Misuse of power, privilege and rank happens in large and small organisations, public and private, among financially wealthy and economically disadvantaged people, in for-profit corporations as well as altruistic, spiritual and religious organisations. It happens n community neighbourhood support settings as well as intentional place-based communities. It happens to able bodied people, as well asp people with mixed abilities, neurological and developmental differences. The stories are tumbling out at record speed – personal agony and systems failures. Look around to the signature movements of our time: nowhere and no-one it seems, is immune to the traps of power. The daily media cycle exhorts us to face it, and place responsibility for wrongdoing on the shoulders of those responsible past and present, and fix there problem. Justice must be done and be seen to be done.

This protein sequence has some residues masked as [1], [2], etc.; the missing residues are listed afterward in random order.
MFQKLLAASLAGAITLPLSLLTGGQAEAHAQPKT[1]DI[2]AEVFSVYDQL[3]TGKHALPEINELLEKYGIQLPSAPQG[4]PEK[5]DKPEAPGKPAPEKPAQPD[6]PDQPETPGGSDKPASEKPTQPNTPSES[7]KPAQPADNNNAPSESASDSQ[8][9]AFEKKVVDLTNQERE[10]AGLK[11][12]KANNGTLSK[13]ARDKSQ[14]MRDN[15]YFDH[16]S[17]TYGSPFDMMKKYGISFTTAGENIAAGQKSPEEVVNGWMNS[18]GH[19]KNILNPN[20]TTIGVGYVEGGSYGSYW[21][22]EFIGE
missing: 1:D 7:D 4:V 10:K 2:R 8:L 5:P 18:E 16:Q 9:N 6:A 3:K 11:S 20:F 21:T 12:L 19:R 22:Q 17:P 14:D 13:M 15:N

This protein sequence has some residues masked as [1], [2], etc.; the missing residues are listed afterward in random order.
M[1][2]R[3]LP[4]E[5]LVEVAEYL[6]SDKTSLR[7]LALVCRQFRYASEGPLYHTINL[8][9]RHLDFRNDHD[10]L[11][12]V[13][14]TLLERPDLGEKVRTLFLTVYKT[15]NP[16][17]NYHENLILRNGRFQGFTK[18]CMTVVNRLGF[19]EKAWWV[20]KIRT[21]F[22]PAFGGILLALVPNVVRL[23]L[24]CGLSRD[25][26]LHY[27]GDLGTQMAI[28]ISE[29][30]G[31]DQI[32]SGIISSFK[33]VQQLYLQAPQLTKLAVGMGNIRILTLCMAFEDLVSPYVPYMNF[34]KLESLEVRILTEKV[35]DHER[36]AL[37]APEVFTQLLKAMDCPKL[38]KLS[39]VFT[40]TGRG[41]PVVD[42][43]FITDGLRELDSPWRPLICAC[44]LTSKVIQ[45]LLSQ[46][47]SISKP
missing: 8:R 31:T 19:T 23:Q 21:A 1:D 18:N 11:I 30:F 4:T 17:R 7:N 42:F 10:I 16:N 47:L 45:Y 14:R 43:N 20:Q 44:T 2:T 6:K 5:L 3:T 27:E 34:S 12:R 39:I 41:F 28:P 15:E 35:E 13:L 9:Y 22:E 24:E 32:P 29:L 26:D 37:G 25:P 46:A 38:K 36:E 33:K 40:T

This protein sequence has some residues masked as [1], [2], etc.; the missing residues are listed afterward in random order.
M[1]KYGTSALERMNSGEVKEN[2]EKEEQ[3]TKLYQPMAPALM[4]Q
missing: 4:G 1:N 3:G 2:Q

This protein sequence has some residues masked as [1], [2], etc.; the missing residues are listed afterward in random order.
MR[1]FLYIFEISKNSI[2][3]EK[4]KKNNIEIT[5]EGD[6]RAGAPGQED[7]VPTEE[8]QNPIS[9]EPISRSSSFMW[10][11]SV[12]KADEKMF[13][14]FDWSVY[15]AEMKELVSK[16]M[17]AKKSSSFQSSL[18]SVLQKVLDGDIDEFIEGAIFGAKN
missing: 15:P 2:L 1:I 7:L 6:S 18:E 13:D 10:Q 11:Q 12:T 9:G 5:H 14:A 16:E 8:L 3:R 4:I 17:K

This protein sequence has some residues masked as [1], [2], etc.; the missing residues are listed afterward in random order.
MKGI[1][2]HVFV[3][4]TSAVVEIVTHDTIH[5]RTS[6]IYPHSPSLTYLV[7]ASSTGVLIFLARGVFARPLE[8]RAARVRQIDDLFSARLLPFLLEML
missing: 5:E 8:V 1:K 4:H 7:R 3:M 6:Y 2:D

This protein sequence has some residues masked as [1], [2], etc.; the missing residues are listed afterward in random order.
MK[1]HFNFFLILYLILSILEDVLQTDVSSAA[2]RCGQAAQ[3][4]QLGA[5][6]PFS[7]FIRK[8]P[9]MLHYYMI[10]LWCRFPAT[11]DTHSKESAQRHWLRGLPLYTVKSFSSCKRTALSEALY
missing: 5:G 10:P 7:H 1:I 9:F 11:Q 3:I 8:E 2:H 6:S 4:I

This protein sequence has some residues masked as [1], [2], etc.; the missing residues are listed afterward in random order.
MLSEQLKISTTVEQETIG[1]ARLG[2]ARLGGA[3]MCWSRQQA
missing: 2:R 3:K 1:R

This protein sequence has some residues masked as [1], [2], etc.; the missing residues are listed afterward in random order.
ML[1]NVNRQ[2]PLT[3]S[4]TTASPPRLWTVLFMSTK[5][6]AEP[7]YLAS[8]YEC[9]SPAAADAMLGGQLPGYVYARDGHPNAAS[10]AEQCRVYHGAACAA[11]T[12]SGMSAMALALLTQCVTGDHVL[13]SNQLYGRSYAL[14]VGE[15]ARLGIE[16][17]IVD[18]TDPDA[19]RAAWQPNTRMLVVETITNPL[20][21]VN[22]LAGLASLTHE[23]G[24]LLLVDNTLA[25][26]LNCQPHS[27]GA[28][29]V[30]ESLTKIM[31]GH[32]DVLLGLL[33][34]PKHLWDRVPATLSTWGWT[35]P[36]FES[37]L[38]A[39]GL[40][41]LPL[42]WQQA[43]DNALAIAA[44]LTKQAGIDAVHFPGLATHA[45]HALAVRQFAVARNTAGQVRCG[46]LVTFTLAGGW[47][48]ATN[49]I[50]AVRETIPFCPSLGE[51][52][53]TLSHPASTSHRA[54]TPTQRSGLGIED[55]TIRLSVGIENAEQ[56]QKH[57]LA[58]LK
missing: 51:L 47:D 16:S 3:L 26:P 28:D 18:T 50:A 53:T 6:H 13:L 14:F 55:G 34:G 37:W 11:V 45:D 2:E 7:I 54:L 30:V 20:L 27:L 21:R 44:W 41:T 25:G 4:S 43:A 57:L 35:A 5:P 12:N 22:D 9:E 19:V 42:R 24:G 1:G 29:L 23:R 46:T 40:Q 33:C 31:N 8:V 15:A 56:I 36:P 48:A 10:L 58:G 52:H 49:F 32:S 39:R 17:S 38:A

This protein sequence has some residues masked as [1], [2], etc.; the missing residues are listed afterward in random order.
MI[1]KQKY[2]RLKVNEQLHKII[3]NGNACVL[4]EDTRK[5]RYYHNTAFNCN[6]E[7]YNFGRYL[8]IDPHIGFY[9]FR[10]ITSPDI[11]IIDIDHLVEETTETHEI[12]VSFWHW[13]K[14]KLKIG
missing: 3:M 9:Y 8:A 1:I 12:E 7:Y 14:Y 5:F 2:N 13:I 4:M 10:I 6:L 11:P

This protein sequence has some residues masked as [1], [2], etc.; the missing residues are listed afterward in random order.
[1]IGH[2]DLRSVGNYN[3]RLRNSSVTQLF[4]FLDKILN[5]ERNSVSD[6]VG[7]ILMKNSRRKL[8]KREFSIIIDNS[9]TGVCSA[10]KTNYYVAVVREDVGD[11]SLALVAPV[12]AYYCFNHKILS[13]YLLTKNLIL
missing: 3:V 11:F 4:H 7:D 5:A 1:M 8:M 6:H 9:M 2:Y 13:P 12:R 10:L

We know what’s wrong, but “this or that” solutions are utterly inadequate for sustainable solutions to this wicked problem, where so many overlapping marginalisation oppressions collide. Racism, gender violence and sexism, guns and war, haves and have nots, ableism, ageism, any ism you can think of. People attracted to these settings may feel it a calling to help. Workers in elder care, mental health, health, disability, safe houses, social housing providers heath care services for low-income citizens, generally earn poorly compared to other professions reflecting our societies priorities. These providers tend to attract attract people who don’t have the finances, social status, networks or citizenship to pursue more status-related work, education and opportunities.